The Schlechten Collection contains over 10,000 images and features the work of three photographers spanning two generations. Beginning in 1900 the Schlechten brothers, Alfred and Albert, established a photo studio in Bozeman, Montana. The studio business was continued by Alfred's son Chris following World War II until his death in the late 1970s. The museum purchased the collection from the Schlechten family in 1980.
Albert Schlechten (1876-1961) - Albert Schlechten initially established a portrait photography studio with his brother but he spent most of his time and efforts on location and landscape photography. Shortly after his move to Montana in 1900, Albert purchased an 11x14 in. field camera and began photographing the mountains, rivers, lakes and farmland around Bozeman. His scenic landscapes also include a series taken in Yellowstone National Park using the large format camera. The Museum of the Rockies Photo Archive collection contains over 175 original 11x14 inch negatives taken from approximately 1905 to 1925. In 1922 Albert sold his photography business to Bertil Linfield and purchased several wheat farms near Bozeman. Albert's farming efforts were ultimately unsuccessful due to the 1920s drought. He sold his farm property in 1929 and started another photography studio, "Central Studio," in Anaconda, Montana. He sold the Anaconda studio in 1946 and retired from the photography business.
Alfred Schlechten (1877-1970) - In 1900 Alfred moved to Bozeman, Montana with his brother Albert. The two brothers purchased the Bozeman photography business of Grant and Tippet and operated the studio under the name of "Schlechten Brothers." The brothers established separate studios around 1910. Alfred Schlechten, the younger of the two brothers, ran the studio portrait business in Bozeman, Montana from 1900 until the 1940s. Unlike Albert, Alfred worked almost exclusively in the studio doing commercial portraiture.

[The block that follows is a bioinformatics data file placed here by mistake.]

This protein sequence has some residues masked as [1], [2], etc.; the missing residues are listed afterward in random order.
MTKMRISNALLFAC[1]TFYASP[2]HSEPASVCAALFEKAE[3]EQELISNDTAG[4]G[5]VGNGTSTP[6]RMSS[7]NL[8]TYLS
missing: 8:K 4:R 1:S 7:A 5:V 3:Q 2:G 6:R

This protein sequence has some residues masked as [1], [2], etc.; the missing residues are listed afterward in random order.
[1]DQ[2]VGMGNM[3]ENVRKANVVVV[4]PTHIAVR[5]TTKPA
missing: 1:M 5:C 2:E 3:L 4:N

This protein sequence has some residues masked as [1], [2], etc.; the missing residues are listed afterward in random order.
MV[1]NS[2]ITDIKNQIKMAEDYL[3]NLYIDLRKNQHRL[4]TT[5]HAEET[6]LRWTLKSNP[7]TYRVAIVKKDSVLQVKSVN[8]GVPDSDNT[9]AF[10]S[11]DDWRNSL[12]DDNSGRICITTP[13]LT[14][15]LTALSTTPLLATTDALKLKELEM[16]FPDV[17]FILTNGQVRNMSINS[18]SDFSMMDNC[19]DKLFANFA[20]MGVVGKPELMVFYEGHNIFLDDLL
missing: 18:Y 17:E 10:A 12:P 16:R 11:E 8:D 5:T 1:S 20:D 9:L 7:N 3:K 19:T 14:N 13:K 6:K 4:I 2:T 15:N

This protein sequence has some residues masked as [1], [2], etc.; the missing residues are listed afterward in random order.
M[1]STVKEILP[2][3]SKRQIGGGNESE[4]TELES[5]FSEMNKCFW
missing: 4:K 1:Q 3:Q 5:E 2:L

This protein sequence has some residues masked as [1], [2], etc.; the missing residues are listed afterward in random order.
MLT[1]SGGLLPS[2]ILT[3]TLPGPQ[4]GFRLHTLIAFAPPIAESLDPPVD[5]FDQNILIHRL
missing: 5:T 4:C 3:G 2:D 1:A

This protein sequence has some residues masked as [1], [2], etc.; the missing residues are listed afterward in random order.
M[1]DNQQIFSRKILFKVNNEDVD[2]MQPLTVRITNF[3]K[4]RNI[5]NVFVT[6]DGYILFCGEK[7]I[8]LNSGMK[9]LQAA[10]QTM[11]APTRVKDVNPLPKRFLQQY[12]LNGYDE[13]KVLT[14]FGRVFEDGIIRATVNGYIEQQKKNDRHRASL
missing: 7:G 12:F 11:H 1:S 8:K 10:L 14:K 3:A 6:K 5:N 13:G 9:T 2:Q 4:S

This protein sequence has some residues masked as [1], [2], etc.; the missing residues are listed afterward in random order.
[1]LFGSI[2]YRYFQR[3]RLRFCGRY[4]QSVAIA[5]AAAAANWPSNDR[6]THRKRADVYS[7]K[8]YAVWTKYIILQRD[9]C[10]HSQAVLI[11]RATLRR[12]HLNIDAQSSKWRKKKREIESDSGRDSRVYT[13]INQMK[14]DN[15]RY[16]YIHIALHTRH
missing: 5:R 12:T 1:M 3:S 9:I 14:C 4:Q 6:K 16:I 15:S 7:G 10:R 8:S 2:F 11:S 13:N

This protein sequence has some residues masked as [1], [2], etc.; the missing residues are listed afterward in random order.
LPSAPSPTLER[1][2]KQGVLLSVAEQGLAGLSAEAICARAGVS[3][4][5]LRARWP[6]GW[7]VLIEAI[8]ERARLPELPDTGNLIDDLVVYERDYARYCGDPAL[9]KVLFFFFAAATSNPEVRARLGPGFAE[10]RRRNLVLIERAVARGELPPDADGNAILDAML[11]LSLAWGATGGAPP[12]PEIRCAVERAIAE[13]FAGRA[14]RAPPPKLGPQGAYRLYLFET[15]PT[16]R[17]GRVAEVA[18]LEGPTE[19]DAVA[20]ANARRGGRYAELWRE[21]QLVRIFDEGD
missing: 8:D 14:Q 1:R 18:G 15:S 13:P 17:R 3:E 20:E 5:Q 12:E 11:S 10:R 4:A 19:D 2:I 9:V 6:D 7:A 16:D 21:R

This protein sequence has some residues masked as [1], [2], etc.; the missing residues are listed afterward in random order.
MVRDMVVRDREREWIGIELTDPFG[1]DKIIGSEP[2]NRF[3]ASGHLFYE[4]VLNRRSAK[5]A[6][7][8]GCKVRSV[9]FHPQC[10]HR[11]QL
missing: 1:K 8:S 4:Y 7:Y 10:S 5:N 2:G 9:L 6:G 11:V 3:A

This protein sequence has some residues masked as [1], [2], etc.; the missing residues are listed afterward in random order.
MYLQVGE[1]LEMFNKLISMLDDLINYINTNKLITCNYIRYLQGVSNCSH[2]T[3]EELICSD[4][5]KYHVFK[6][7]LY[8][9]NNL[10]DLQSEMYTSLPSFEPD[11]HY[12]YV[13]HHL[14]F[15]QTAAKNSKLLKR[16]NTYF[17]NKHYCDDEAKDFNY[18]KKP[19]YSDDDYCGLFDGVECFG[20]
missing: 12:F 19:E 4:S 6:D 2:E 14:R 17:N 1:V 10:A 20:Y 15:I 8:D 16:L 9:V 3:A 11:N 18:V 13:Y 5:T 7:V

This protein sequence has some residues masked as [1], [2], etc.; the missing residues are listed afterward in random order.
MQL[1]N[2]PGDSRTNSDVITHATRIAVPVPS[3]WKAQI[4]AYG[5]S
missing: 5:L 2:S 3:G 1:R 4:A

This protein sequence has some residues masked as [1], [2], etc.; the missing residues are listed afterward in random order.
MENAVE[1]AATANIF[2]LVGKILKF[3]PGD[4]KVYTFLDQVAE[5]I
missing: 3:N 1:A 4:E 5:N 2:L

Chris Schlechten (1911-1979) - The son of Alfred Schlechten, Chris grew up in a photography family. From a young age Chris learned the techniques of
studio portraiture from his father Alfred and landscape photography from his uncle Albert. While in school at Montana State College in 1933,
Chis and several friends created a now infamous "spoof" college annual. The humorous publication got them temporarily expelled and the few
surviving copies are now sought after collectors items. In the 1930s Chis ran a photography business in West Yellowstone, Montana and
photographed extensively in Yellowstone National Park. He took over the family photography studio in Bozeman in the 1940s. Chris Schlechten
soon established a reputation for his portraiture, winning several awards during his career for his photographs from the Professional
Photographers of America (PPA). Chris enjoyed teaching others about photography and his studio became a training ground for young photographers
eager to learn his techniques.